It’s hard to read the Supreme Leader, but I think he listens to arguments from both sides and has given the Rouhani camp the opportunity to try diplomacy as a pathway to a bomb, but if the Supreme Leader sees that diplomacy is undercutting that objective, and that concessions demanded of him will cut off his pathways to a nuclear weapon, he will call it off. He may like a perpetual renewal of the interim agreement that allows Iran to move forward on those key elements of its nuclear weapons program that it hasn’t perfected yet while wearing away the sanctions regime and building up Iran’s economic resilience. He actually may prefer that to a comprehensive agreement that cuts off his pathway to a bomb and also brings in Western investment, trade liberalization, and, what he sees as the toxic touch of the West. He may also prefer to walk away from the table and dare the Obama administration to escalate, calculating that the administration doesn’t have the backbone for real coercive action.

Should a permanent agreement be sealed by Nov. 24, what are your expectations about where Fordow and Arak facilities would fit in the deal?

My expectations are that neither facility will be dismantled; neither facility will be closed. There could be some technical modifications to both facilities that would limit Iran’s short-term ability to use them to achieve a nuclear weapon. The technical modifications would be sufficiently reversible that at any time, particularly once the comprehensive deal sunsets and, the enhanced constraints imposed on the program (beyond those imposed on other civilian nuclear programs) would go away, both facilities would be available to run as part of a military-nuclear program.

It is entirely conceivable that Iran could replace the core of the Arak reactor with a smaller one, limiting the plutonium reprocessing and pushing back the breakout time by a year or two. Again this is a technical modification that is ultimately reversible, so this constraint could stay in place during the duration of the deal, but then Iran would be entitled and able to re-engineer the Arak to start reprocessing sufficient plutonium for a nuclear device at a rapid pace. Additionally, after the deal sunsets, Iran could build 10 or 20 Arak-style nuclear reactors.

As for Fordow, I don’t expect it to be dismantled or shut down. I think it’s more likely to be converted into an advanced-centrifuge R&D facility under international monitoring. This would provide some constraints on the program, but these constraints will go away after the deal expires, after the sunset period. All the while, Iran would have the ability to work on advanced centrifuges, which are obviously critical to achieve its objective of reaching an industrial-size nuclear program and its ability to build a clandestine enrichment facility that would rely on far fewer more powerful centrifuges, and therefore be smaller and harder to detect.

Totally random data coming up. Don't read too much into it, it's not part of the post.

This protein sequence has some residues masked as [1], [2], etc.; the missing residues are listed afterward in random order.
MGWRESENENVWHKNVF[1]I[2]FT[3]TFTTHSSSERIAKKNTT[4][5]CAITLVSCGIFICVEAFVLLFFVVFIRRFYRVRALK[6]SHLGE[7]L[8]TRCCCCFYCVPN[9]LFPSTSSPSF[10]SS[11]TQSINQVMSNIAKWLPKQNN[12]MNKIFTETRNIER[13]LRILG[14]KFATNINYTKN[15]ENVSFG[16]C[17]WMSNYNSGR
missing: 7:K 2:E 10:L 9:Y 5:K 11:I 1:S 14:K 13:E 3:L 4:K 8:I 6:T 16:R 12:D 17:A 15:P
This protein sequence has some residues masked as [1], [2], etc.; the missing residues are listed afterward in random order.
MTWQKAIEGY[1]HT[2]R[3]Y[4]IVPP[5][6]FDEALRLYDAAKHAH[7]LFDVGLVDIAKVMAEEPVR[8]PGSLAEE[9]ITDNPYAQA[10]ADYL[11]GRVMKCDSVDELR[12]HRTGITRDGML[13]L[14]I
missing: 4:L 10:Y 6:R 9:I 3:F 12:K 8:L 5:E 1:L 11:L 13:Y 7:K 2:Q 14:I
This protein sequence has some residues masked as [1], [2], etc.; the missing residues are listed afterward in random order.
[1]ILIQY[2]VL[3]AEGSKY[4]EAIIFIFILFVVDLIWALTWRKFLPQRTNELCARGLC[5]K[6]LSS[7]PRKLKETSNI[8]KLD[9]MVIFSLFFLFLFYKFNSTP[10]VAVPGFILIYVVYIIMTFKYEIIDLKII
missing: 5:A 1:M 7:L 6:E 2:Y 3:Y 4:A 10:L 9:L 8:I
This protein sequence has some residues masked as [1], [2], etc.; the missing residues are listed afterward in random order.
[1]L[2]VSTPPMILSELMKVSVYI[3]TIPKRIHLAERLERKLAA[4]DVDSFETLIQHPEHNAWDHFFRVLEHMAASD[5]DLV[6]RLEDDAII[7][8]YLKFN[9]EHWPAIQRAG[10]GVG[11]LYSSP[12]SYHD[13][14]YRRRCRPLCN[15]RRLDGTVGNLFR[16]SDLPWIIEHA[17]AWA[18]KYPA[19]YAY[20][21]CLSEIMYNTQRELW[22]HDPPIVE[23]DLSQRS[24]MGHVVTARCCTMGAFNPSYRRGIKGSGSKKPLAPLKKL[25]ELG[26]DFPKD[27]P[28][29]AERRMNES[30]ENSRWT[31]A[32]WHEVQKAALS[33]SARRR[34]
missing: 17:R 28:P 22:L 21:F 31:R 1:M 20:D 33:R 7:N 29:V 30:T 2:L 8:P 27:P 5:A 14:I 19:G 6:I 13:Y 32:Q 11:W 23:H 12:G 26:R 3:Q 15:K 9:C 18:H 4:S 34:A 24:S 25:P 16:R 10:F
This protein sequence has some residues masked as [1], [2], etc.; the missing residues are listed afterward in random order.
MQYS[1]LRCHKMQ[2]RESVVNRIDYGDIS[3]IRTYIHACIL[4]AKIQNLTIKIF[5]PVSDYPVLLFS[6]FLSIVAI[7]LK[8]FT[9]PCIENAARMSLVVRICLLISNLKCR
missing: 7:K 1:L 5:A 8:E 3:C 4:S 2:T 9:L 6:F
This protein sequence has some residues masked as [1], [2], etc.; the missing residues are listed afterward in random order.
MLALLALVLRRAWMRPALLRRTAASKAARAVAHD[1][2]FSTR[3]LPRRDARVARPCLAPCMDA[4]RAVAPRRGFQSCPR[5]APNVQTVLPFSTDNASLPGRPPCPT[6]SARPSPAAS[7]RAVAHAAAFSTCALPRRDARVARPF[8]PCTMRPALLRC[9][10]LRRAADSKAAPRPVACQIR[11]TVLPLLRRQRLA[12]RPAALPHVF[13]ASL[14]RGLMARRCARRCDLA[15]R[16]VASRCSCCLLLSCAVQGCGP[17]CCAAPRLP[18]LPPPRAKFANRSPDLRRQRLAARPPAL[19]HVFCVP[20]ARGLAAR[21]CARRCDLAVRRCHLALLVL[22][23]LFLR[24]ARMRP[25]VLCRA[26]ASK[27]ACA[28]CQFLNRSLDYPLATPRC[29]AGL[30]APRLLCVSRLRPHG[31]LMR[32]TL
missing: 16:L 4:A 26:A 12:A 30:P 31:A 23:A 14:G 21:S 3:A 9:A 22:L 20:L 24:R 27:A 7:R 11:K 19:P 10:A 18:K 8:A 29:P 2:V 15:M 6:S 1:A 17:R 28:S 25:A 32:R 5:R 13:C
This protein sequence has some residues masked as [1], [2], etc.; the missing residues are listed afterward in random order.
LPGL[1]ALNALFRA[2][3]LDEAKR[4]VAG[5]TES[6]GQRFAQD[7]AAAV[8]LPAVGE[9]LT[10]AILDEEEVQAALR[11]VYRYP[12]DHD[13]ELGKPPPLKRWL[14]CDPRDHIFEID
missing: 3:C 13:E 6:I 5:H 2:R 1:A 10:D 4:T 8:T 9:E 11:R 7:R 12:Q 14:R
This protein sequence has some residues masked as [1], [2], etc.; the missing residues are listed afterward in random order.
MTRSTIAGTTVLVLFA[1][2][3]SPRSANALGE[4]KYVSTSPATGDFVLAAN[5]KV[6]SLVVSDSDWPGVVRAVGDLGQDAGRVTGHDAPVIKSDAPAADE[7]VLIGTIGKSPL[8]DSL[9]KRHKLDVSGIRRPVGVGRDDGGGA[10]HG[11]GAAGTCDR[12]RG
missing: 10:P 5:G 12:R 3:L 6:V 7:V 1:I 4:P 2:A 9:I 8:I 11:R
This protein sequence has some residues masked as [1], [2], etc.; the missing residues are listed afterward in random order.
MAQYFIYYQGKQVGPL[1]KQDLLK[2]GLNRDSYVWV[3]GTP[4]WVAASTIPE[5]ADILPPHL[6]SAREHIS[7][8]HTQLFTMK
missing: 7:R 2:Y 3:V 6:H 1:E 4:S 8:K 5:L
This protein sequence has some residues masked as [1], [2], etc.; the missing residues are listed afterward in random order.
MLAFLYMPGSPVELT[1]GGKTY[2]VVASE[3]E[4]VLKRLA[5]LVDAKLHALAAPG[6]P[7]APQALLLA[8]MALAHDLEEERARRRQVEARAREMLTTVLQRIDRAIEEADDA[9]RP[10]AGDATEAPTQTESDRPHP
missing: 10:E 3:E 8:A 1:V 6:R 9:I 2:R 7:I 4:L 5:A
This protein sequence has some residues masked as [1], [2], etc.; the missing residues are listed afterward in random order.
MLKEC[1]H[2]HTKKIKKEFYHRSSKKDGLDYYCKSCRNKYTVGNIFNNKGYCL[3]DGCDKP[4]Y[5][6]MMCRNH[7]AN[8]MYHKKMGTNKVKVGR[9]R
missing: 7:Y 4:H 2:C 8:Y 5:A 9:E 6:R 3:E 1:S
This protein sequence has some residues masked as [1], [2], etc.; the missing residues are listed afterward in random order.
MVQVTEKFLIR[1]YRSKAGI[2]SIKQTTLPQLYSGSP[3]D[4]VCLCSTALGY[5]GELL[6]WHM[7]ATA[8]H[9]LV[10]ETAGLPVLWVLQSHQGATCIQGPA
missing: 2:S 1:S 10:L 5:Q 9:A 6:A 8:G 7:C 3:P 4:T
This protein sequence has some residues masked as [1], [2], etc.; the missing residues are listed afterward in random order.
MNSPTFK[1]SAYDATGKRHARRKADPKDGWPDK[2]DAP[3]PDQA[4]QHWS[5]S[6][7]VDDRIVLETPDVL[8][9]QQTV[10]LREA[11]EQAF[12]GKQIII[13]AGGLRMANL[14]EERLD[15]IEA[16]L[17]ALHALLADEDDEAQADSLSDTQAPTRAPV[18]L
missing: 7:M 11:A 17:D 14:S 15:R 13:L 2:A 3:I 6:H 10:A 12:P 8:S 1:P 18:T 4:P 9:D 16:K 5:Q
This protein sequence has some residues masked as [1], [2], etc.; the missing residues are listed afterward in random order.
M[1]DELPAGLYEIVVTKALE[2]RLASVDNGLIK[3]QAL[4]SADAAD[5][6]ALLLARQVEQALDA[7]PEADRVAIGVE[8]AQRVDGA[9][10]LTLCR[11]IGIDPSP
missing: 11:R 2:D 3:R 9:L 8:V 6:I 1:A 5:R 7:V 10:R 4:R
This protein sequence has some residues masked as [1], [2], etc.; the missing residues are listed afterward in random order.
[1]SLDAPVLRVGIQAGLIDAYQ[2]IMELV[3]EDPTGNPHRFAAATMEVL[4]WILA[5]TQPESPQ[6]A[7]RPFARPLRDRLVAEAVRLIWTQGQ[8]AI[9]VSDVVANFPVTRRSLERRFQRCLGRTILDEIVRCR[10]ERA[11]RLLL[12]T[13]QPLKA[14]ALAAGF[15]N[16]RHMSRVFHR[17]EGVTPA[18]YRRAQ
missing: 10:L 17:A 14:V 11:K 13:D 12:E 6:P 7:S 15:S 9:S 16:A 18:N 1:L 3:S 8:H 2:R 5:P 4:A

I hope I am wrong and that the P5+1 remains committed to closing down these facilities, but I fear that we may have already accepted the Supreme Leader’s redlines, and now are trying our best to accommodate them with technical fixes that the administration can sell as meaningful. That’s why it really helps to have redlines and stick to them.

The Obama Administration is concerned that Iran’s recent trade agreements with Russia and China have weakened the economic impact of the international and American-led sanctions against Iran, which could result in empowering hard-liners who oppose a deal with the West. What are your thoughts on Iranian hardliners who are opposed to a deal with the West/United States and a subsequent opening of the Iranian economy?

First of all, I’m not sure if the Obama administration is sufficiently concerned about the deals that Iran is signing or thinking of signing with Russia and China. I think they should be more concerned that these reports of Russian-Iranian deals, even if they haven’t yet been consummated, or increased Chinese crude oil and condensates imports from Iran, are a sign that Khamenei has a Plan B and that Russia and China figure largely into that. This is why it was a mistake to de-escalate the sanctions pressure last year; it changes market psychology from fear to greed and sends a message that the United States and Europe are no longer deeply committed to real economic coercion.

Khamenei’s has a Plan B; indeed it may be his Plan A. When Khamenei talks about a resistance economy, he’s not talking about what former Pakistani President Zia-ul-Haq used to talk about with respect to his nuclear program. Zulfikar Ali Bhutto who said “my people eat grass” for us to have nuclear weapons. But while Khamenei talks about enduring certain hardships, he has an exit strategy from Western sanctions through Russia, China, and other strong authoritarian states. As I said, Khamenei and the Revolutionary Guards see Western businesses as potentially threatening not only to their economic interests, but also they fear the “toxic” touch of the West. They’d rather not have thousands of European and American business people running through streets of Iran, cutting deals with their people and “intoxicating” the country with Western ideas and technology. So it is important for them to have Russia, China, and other authoritarian countries that have no cultural magnetic attraction for the Iranian people.